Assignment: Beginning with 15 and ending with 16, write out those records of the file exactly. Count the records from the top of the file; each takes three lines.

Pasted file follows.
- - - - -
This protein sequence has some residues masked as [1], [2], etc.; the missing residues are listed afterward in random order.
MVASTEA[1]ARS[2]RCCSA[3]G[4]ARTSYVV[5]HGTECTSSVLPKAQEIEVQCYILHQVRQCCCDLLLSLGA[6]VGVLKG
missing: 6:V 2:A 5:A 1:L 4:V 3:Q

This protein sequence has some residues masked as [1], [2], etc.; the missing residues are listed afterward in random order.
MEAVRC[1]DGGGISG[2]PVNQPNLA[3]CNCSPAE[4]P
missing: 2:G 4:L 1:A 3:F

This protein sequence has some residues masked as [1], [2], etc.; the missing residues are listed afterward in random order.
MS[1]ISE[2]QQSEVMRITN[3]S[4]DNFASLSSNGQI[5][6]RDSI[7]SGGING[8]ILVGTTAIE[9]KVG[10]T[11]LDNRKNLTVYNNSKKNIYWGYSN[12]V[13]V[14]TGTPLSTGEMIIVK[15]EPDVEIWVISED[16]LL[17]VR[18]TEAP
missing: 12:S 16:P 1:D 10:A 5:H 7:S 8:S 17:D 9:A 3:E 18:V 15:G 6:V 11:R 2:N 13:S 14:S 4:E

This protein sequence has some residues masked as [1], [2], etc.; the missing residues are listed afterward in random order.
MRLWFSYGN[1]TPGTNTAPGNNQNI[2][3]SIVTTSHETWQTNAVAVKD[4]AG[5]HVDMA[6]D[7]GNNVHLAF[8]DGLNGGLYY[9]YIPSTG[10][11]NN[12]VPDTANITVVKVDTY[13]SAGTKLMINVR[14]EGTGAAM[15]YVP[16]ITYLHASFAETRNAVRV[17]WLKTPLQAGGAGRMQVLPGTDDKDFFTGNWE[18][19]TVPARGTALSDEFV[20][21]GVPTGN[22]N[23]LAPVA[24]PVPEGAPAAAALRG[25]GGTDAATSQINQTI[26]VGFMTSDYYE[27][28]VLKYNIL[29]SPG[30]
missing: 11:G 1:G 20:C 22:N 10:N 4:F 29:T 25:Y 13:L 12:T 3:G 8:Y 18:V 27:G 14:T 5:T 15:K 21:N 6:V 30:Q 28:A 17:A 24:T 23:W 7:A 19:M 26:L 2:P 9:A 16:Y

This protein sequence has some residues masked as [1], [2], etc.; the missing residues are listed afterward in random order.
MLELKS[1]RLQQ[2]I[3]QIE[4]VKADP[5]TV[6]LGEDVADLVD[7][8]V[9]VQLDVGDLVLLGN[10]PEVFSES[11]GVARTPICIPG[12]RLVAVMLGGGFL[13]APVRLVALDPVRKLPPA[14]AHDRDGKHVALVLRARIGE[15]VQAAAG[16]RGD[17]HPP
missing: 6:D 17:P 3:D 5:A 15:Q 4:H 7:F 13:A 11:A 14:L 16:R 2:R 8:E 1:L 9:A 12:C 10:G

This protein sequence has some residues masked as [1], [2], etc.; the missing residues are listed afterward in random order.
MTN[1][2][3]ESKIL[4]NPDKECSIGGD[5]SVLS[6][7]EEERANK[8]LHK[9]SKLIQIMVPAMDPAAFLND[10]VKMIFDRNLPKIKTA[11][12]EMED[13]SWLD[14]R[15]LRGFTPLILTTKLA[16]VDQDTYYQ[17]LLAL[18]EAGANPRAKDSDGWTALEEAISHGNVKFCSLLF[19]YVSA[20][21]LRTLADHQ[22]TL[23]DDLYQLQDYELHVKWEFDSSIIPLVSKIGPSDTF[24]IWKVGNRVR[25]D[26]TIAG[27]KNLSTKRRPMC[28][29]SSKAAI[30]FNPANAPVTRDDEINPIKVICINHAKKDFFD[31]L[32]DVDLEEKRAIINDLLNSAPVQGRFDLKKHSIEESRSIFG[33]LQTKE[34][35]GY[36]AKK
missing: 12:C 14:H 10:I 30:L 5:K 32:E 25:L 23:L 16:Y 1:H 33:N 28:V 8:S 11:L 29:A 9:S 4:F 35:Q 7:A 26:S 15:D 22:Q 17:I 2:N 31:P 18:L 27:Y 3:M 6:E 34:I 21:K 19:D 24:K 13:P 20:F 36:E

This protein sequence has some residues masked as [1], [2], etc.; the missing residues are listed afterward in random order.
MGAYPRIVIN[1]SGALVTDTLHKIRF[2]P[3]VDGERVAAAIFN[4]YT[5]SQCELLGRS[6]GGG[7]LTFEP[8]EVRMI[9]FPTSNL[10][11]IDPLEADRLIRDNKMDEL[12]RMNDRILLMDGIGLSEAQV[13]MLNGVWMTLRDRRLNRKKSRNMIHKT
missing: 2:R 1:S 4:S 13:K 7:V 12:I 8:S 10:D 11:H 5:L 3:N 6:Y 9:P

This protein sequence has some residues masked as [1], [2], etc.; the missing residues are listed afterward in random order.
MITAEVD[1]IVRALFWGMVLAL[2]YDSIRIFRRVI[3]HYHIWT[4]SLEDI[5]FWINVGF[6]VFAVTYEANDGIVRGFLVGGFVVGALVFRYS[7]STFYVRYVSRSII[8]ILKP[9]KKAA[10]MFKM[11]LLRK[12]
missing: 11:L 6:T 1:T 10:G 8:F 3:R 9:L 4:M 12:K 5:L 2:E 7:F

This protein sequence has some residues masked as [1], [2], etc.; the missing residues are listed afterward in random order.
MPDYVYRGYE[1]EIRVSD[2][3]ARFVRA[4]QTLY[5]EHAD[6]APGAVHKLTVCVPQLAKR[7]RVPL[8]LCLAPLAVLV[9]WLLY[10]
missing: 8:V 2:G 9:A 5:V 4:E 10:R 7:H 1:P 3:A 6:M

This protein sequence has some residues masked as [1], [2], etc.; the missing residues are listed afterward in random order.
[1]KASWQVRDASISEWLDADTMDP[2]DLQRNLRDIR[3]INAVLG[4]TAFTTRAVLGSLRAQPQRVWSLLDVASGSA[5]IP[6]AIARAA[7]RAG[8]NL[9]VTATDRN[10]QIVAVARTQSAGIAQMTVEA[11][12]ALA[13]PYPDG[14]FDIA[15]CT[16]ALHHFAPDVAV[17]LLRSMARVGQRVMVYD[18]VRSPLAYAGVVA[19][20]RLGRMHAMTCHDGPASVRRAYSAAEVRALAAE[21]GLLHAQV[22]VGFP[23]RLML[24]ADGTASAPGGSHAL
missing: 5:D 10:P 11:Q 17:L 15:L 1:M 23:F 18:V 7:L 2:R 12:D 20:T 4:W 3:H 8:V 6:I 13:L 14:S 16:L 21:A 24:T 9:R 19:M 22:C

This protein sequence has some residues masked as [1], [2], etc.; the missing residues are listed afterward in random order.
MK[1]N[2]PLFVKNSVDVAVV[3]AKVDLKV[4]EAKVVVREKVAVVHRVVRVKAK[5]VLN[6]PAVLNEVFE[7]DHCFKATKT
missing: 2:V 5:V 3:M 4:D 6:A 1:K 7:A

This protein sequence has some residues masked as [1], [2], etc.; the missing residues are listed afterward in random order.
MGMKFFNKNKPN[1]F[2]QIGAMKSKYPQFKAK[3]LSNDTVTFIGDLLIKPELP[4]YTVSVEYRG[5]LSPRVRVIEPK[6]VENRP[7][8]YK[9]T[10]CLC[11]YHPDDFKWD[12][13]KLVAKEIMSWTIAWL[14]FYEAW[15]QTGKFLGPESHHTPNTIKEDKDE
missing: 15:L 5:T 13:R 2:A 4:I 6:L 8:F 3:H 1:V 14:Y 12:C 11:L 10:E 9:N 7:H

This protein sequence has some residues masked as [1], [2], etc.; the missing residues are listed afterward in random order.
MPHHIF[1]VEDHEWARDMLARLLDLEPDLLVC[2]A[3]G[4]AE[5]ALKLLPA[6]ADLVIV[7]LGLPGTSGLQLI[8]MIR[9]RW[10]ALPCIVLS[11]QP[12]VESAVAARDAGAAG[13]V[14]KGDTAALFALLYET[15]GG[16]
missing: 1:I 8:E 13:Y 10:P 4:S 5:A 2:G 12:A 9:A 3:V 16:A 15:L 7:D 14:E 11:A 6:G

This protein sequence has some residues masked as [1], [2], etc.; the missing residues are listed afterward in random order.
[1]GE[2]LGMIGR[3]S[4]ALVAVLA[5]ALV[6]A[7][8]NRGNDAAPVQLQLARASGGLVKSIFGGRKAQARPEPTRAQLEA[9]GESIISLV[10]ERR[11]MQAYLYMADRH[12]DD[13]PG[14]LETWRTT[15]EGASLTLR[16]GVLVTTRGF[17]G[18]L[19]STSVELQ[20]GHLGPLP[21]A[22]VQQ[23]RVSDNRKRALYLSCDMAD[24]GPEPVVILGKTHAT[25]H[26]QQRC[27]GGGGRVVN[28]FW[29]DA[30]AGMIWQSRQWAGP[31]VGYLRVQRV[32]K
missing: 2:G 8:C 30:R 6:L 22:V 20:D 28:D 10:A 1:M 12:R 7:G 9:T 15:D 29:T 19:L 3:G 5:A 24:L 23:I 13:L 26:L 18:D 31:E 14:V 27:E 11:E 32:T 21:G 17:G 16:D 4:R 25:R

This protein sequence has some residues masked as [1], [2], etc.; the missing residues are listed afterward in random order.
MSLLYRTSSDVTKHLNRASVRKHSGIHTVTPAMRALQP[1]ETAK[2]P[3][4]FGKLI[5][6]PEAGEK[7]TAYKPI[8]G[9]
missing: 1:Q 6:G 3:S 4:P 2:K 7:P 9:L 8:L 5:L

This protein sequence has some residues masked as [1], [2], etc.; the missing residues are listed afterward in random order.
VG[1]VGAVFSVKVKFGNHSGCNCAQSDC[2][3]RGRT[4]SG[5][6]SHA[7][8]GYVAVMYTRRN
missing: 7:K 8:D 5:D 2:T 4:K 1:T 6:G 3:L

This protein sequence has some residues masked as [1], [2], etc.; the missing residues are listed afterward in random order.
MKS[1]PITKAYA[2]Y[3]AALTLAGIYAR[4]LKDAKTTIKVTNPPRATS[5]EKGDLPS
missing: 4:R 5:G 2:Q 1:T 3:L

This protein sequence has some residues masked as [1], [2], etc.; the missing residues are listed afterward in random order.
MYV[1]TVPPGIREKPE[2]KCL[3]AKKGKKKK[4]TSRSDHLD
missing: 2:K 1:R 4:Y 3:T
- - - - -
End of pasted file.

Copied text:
This protein sequence has some residues masked as [1], [2], etc.; the missing residues are listed afterward in random order.
MSLLYRTSSDVTKHLNRASVRKHSGIHTVTPAMRALQP[1]ETAK[2]P[3][4]FGKLI[5][6]PEAGEK[7]TAYKPI[8]G[9]
missing: 1:Q 6:G 3:S 4:P 2:K 7:P 9:L 8:L 5:L

This protein sequence has some residues masked as [1], [2], etc.; the missing residues are listed afterward in random order.
VG[1]VGAVFSVKVKFGNHSGCNCAQSDC[2][3]RGRT[4]SG[5][6]SHA[7][8]GYVAVMYTRRN
missing: 7:K 8:D 5:D 2:T 4:K 1:T 6:G 3:L